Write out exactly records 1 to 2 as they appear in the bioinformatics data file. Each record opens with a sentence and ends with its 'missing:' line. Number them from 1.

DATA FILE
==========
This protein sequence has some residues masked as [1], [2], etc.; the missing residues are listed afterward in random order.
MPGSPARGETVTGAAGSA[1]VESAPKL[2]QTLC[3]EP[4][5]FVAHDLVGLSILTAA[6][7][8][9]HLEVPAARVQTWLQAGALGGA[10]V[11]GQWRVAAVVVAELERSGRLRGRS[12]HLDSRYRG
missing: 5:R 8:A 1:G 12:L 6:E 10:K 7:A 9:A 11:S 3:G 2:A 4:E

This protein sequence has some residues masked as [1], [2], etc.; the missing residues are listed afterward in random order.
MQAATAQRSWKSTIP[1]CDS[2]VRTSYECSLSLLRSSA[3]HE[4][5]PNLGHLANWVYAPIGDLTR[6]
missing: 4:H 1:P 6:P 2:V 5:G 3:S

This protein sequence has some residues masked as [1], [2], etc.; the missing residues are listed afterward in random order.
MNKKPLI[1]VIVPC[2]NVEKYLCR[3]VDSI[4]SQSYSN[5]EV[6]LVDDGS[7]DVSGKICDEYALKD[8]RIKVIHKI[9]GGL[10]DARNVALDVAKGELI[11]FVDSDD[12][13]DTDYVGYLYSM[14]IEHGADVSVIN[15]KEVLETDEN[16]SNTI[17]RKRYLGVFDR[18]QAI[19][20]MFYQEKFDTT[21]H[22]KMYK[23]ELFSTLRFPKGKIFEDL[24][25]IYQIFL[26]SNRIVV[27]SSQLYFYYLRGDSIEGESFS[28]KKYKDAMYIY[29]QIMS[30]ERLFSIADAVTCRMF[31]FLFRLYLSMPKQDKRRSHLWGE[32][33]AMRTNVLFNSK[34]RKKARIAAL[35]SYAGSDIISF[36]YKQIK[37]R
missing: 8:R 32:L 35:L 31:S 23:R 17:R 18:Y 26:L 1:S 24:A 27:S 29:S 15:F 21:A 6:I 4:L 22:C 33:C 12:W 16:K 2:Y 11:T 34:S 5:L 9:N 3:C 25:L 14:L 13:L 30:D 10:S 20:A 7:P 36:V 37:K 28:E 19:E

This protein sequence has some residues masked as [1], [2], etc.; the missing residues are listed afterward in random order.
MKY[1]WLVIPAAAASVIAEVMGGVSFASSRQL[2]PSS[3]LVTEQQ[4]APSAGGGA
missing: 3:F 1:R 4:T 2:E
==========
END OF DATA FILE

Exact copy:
This protein sequence has some residues masked as [1], [2], etc.; the missing residues are listed afterward in random order.
MPGSPARGETVTGAAGSA[1]VESAPKL[2]QTLC[3]EP[4][5]FVAHDLVGLSILTAA[6][7][8][9]HLEVPAARVQTWLQAGALGGA[10]V[11]GQWRVAAVVVAELERSGRLRGRS[12]HLDSRYRG
missing: 5:R 8:A 1:G 12:L 6:E 10:K 7:A 9:A 11:S 3:G 2:A 4:E

This protein sequence has some residues masked as [1], [2], etc.; the missing residues are listed afterward in random order.
MQAATAQRSWKSTIP[1]CDS[2]VRTSYECSLSLLRSSA[3]HE[4][5]PNLGHLANWVYAPIGDLTR[6]
missing: 4:H 1:P 6:P 2:V 5:G 3:S